Tired of talking about employee engagement, that once-a-year survey where leaders and employees are reminded that no one enjoys coming to work? Or perhaps you have seen reports of high engagement in your teams, yet no one feels their own experience matches the strong scores?
The challenge with employee engagement surveys is that they only measure engagement levels at a specific point in time, which can be highly misleading. Leaders need to pay attention to assessing engagement accurately, as scores have been proven to have direct correlation to key business drivers, including profitability, productivity and customer satisfaction.
If working to build a stronger workplace culture and deeper levels of engagement in your teams is important, you need to think carefully about where to focus your efforts. But first, you need to understand how to measure your culture ROI beyond the annual engagement survey.
Calculating culture ROI will be a combination of business outcomes and employee analytics. Knowing the business outcomes that need to improve, whether productivity or customer satisfaction ratings, need to align to your priorities.
Within your people data, many start with focusing on turnover. If you’re turnover rate is high in key groups, or certain positions are difficult to fill because of unique skill requirements, tracking turnover makes sense. But if it’s not a big issue, turnover can be a lazy metric as it’s a lagging indicator (or “rear view mirror view”) of issues, vs leading indicators, which can give you a future view of potential problems. Finding strong leading indicators of engagement can be difficult, but start with participation rates in corporate activities, like town halls, annual surveys or company events, or strong feedback in pulse surveys. Other measures, such as unusual spikes in benefits usage or training expenses, can also be leading indicators that employees may be looking to leave.
There can also be qualitative, intangible measures of culture ROI that are still important to consider. The strength of recruiting applicants, feedback on sites like Glassdoor, or concerns about your employment practices expressed by potential customers are all signs that problems may become bigger headaches.
Once you know how you’ll measure culture ROI, start thinking about where you need to make improvements to your culture. There are hard truths about employee engagement, but the biggest one is this: you can’t buy your way to higher performance by providing new perks and other benefits.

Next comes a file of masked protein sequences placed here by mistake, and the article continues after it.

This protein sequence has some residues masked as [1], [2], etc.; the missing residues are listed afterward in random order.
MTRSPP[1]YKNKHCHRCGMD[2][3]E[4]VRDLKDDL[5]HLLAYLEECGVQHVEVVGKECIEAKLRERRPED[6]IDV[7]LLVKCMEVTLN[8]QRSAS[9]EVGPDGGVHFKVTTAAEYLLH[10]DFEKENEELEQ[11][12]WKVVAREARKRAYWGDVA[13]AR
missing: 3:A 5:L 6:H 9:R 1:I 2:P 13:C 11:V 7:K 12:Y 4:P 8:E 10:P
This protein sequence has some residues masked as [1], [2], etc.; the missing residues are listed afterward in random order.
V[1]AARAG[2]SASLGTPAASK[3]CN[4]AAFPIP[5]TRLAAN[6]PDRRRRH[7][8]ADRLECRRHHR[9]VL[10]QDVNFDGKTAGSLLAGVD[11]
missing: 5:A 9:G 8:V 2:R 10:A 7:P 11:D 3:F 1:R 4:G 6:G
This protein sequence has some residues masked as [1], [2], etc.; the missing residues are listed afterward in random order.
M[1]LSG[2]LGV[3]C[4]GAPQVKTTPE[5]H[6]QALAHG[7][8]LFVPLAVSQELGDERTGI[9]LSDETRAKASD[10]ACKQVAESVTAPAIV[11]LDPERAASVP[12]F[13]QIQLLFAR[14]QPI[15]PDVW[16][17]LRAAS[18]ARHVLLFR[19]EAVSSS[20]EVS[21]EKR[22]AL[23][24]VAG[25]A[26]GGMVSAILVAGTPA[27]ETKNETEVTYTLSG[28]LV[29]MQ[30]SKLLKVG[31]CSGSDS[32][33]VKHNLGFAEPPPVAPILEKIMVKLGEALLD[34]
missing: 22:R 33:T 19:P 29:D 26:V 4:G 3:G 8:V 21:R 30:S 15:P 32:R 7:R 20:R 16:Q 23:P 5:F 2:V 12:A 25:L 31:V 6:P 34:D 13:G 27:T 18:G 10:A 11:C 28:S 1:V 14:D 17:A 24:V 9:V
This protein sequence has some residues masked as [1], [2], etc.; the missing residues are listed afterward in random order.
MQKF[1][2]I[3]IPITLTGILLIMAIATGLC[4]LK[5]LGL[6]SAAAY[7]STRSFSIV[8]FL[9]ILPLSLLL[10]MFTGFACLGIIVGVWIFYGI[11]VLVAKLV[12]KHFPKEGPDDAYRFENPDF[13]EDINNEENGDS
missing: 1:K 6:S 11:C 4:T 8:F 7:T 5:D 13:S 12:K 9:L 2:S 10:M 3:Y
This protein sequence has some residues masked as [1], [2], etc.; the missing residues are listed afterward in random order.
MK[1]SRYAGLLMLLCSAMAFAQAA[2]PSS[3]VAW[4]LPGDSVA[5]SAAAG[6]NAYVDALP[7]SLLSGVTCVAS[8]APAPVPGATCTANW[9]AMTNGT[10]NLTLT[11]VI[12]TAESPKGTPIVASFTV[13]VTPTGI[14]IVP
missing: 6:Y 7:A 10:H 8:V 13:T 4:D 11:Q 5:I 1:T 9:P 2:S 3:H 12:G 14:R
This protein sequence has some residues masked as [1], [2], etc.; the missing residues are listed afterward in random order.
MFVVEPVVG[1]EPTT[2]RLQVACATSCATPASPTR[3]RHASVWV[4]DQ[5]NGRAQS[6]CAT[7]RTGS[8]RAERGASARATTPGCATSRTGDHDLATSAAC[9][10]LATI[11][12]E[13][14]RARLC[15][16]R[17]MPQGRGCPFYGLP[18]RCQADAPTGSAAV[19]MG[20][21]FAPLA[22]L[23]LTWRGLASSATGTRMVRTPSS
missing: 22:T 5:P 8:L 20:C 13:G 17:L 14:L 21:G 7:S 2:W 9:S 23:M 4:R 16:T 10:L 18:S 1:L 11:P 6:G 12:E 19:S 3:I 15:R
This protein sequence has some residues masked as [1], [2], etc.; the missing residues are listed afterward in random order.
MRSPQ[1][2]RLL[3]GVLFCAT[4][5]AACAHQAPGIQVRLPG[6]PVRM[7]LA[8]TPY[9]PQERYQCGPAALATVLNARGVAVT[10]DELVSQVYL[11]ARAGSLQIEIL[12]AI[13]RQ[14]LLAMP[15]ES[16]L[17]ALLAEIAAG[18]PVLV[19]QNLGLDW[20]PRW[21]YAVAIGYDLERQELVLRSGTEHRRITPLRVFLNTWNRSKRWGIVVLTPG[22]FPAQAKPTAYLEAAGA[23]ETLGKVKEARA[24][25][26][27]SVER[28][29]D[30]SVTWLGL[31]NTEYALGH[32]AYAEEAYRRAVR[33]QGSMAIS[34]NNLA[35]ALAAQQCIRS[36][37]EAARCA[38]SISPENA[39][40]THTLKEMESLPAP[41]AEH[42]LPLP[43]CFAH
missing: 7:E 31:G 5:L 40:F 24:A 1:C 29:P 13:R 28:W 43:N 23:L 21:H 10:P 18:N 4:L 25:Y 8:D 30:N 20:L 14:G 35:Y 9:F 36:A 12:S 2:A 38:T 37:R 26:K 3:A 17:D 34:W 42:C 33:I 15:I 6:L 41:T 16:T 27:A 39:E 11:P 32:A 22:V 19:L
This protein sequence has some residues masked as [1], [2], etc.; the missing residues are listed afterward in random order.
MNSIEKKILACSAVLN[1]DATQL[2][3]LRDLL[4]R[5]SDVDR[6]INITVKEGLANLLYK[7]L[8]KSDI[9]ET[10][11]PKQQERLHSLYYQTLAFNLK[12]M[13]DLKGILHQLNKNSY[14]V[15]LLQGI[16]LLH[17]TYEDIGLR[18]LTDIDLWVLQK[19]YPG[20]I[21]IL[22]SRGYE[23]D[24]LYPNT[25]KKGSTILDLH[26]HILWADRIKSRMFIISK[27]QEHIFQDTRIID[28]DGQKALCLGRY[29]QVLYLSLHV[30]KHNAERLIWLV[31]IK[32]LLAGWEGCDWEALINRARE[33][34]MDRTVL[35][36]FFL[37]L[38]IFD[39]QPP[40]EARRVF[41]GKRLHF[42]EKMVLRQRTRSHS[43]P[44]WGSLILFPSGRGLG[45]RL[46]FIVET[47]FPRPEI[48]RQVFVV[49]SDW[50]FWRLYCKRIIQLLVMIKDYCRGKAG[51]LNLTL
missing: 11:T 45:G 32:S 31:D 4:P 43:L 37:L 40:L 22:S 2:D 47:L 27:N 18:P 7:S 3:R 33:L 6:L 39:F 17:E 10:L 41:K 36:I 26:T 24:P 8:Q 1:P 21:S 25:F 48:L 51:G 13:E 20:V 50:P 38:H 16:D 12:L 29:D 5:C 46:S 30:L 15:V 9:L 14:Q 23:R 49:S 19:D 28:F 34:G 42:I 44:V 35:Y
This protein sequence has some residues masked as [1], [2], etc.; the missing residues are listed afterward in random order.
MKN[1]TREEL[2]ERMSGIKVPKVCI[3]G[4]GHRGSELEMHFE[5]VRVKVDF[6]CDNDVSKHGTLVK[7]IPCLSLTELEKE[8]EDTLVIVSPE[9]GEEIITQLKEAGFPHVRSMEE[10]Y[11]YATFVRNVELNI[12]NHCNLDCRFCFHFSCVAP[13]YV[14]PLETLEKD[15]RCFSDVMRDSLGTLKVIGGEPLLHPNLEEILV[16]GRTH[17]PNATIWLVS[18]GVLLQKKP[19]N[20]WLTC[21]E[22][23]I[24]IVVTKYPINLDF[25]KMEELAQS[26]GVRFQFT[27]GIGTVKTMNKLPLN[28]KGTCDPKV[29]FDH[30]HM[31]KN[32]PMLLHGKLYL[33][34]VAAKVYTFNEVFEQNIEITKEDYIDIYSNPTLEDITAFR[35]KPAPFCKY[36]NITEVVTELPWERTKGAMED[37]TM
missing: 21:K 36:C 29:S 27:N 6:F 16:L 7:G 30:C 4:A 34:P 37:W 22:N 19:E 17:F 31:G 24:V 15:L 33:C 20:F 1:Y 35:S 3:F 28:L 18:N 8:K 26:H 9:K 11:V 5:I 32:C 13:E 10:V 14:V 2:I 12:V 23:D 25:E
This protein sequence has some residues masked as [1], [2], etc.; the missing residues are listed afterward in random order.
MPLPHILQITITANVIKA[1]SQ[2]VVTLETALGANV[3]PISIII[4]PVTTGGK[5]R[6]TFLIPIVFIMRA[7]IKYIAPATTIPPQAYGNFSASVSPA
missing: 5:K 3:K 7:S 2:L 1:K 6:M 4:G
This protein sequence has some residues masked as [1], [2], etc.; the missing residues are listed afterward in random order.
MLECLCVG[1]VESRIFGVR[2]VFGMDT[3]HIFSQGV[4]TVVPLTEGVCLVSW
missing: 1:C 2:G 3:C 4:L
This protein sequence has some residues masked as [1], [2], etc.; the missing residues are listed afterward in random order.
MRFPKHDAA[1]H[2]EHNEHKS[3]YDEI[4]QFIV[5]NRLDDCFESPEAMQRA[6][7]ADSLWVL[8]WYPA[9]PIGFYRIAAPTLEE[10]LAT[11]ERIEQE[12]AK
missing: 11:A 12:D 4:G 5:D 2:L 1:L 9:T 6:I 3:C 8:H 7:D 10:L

Here are a few priority areas that should be on your plan.
Engagement cascades from the top, and as research from AON shows, senior leaders can create a multiplier effect for influencing key drivers of engagement. Senior leaders need to understand their role in influencing culture, starting with knowing how to communicate a clear vision and priorities.
In Deloitte’s 2014 study of millennial workers, 66 percent of millennial respondents indicated that they believe it’s “management’s job to provide them with accelerated development opportunities in order for them to stay.” While some may view it as an inflated sense of entitlement, I think it speaks more to understanding the pace of change in work today requires greater access to information and training.
These days, learning isn’t just formal training that happens offsite or via internal eLearning/learning management systems (LMS). Finding ways to connect your team to new information through articles, blog posts and short videos can also make a difference. Micro learning, or small learning pieces, has become a hot topic and allows your team to learn new concepts that can be quickly applied to their work.
Gallup’s research on engagement also highlights the need to include improving communications as part of your engagement strategy. Gone are the days when you could “set it and forget it” by establishing objectives at the start of each fiscal year; rapid change means ongoing updates and course direction to meet new demands.
If communications is a priority, start with understanding the 8 conversations you need to be having at work.
Building a sense of community within your teams takes work. Whether creating communities of practice to support sharing experiences with new technologies or project successes, or providing forums for team members to meet, connect and share information, employees want to feel a strong sense of belonging at work.
Understanding the impact of engagement on your team’s performance is a key step to building new momentum and outcomes for your organization. Measuring it is only the first step; you need to build a plan for sustained focus and effort in order to realize the full ROI of your investments in culture and engagement.